How can wine be halal?
Wine is the conversion of grape juice or other vegetable extract, by fermentation. This is referred to as ‘vinification’, and is a well-known process amongst wine producers and those who work in the industry.
Wine becomes halal when the alcohol from it has been removed, this can be achieved by the ‘spinning cone’ process.
The Islamic community clearly states that wine is haram/ prohibited by ‘default’.
How do you address this age-old belief?
The first point to remember is that alcohol is haram/ strictly prohibited in Islam, not ‘wine’ as a general concept.
We appreciate that this is a sensitive topic within our community, and one that will always be open for debate; but this is where the importance of educating Muslims about dealcoholization (and the process it involves) comes in.
These days, Muslims are open to the idea of socialising in any environment but without compromising on their beliefs and values. Our founder, Azhar, is a perfect example of this; who works in the corporate world and has an interest in trying high-end drinks (other than juice and soft drinks) that help him to truly feel a part of social/ professional events and celebrations.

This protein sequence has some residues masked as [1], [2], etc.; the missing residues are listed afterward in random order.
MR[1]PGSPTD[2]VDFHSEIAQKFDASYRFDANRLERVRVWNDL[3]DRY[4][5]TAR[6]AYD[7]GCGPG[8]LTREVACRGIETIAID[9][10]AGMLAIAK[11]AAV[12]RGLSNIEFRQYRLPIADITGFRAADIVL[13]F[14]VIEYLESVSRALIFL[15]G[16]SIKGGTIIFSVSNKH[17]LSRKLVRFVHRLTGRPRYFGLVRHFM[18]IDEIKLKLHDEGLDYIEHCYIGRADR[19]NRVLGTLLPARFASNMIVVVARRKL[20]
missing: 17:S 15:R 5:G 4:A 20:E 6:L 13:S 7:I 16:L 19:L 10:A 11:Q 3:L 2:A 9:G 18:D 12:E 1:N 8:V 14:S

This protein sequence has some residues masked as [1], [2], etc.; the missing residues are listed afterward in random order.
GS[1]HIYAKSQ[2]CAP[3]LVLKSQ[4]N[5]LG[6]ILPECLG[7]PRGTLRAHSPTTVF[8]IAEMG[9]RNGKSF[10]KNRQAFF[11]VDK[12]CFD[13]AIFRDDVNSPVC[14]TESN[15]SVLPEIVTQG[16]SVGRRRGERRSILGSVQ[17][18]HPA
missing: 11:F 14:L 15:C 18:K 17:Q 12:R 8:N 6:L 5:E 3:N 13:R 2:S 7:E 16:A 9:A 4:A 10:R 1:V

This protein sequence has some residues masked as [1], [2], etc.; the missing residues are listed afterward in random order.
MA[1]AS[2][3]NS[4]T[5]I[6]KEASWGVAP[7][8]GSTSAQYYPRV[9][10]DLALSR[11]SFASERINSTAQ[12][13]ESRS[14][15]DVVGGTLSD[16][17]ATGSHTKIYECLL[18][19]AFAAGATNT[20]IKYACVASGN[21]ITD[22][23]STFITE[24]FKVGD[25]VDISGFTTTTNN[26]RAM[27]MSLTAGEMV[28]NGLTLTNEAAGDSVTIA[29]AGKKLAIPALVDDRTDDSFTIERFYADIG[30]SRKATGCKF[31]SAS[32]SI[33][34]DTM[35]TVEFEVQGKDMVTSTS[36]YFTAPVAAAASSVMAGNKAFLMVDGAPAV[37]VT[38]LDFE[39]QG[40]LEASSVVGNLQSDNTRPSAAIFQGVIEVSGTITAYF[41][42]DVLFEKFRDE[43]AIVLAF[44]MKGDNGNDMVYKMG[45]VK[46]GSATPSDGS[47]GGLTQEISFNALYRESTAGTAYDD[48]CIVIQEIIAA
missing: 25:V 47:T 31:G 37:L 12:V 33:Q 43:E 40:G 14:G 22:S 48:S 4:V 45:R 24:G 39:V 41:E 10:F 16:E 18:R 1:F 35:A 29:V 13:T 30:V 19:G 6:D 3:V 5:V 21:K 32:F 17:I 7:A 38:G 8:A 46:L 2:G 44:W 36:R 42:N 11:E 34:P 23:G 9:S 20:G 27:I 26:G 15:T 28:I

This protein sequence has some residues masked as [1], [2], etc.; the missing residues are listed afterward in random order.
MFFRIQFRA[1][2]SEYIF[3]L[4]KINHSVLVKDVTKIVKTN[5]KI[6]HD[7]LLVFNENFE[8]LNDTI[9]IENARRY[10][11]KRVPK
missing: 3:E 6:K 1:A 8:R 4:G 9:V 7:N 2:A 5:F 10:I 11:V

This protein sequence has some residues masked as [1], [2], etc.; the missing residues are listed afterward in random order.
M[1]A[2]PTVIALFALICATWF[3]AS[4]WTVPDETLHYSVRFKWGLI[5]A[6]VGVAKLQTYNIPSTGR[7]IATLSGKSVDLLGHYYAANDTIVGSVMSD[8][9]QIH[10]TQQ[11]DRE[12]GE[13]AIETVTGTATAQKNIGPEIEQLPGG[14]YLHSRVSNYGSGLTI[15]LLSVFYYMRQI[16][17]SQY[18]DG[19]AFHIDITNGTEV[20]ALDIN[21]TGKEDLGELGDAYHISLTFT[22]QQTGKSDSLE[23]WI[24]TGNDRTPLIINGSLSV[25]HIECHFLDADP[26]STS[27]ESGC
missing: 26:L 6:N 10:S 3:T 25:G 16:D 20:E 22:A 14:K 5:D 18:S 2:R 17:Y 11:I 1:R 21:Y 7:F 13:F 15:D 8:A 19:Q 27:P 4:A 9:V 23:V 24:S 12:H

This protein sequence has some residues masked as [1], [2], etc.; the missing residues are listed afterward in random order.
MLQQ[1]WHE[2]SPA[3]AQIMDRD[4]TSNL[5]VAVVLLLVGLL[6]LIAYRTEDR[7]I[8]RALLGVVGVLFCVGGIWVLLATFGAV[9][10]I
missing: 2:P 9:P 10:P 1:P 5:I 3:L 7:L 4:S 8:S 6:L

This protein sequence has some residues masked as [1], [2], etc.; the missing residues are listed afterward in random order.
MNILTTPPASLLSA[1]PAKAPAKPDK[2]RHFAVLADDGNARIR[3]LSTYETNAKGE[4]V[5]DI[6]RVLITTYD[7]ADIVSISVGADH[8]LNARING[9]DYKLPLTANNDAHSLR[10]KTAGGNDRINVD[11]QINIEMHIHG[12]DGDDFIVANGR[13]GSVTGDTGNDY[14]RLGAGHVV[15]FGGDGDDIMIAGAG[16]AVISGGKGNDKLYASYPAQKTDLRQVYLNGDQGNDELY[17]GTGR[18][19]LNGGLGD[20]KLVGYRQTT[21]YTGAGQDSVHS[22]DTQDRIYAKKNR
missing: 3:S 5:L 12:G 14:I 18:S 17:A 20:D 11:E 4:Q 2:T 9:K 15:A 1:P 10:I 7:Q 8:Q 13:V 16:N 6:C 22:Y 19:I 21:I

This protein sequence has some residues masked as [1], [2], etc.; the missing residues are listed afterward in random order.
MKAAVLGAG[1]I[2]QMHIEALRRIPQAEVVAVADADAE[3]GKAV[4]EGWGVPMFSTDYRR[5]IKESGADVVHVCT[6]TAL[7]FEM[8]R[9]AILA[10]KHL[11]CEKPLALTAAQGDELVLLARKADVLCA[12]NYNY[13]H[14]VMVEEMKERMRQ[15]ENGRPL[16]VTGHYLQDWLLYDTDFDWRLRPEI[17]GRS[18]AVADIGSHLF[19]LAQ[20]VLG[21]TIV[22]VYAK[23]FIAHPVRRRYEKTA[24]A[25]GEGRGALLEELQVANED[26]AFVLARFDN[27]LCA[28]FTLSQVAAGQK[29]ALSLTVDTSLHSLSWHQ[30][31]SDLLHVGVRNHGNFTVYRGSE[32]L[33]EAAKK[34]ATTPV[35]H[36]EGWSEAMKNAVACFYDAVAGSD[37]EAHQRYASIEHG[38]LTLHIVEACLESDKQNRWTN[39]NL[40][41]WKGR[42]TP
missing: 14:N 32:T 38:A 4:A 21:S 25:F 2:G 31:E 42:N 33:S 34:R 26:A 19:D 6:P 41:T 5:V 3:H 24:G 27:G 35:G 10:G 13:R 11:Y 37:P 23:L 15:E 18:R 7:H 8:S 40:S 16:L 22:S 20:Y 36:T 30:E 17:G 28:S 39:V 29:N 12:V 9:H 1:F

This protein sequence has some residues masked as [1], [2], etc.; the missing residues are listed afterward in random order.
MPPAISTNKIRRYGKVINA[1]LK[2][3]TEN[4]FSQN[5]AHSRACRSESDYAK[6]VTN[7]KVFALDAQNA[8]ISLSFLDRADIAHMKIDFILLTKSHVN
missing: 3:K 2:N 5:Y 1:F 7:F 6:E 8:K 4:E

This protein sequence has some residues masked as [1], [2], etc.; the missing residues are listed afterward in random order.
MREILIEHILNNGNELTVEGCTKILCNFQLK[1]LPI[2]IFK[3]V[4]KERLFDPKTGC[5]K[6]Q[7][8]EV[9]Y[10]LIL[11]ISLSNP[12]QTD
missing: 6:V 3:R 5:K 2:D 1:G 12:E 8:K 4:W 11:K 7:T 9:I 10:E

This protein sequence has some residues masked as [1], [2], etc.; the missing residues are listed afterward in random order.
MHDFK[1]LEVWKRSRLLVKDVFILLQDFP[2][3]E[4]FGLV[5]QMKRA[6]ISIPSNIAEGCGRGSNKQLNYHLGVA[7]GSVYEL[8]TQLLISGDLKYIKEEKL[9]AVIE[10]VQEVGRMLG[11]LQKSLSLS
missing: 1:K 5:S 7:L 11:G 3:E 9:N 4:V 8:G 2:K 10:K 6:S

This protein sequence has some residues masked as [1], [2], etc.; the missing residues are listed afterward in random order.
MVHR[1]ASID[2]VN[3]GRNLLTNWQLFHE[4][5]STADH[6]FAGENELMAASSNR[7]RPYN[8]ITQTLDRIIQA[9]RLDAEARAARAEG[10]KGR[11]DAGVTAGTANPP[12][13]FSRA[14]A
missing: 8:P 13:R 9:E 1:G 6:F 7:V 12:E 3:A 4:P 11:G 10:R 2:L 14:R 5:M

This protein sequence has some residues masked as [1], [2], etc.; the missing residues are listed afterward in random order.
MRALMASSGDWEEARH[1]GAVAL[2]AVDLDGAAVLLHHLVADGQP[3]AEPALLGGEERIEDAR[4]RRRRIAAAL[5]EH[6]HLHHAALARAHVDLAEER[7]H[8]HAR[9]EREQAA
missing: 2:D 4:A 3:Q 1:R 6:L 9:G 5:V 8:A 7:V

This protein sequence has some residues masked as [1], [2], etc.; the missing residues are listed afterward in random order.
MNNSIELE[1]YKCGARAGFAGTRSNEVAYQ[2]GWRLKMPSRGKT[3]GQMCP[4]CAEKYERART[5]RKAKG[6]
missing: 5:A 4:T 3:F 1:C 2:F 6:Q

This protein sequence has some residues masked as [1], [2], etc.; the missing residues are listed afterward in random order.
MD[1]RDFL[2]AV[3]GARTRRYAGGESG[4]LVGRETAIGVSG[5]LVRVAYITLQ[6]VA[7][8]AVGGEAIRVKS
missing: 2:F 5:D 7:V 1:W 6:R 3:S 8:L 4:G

With a product that tastes so similar to the ‘real deal’, you must get asked to quality assure a lot;
How do you do this and guarantee that your drinks are halal?
The alcohol content in our products is actually the minimal. It is 0.0%. This is less than what is found in soft drinks and juices. Naturally, this is not often mentioned in mainstream media and why we do not chemically extract or chemically produce our drinks (like many others do, on the market today); this assures that all our drinks are 100% halal.
Azanti recently claimed ‘Fatwa’ from Regent Park Mosque, which has clearly been a pivotal moment. This was just before the London Halal Festival in August 2017; were you pleased with the Muslim community’s positive response at this event?
Receiving Fatwa from Regent Park Mosque has been essential for the business and our personal principles and beliefs; we were extremely proud to share this with the Muslim community at the festival. Needless to say, we have been delighted with the positive response. Many of the Muslims we met at the event were discovering the distinct flavours of wine for the first time; their excitement and intrigue was humbling.
What does ‘fatwa’ mean?
‘Fatwa’ is a ruling on a point of Islamic law, given by a recognised authority. Azanti’s was granted by the highly-esteemed Regent Park Mosque, and has been essential in certifying our products as 100% halal. Azanti Wine recently received their Halal Certificate and confirmation from the London Central Mosque Trust & Islamic Cultural Centre for the Islamic Ruling on the Sale and Distribution of non-alcoholic drinks.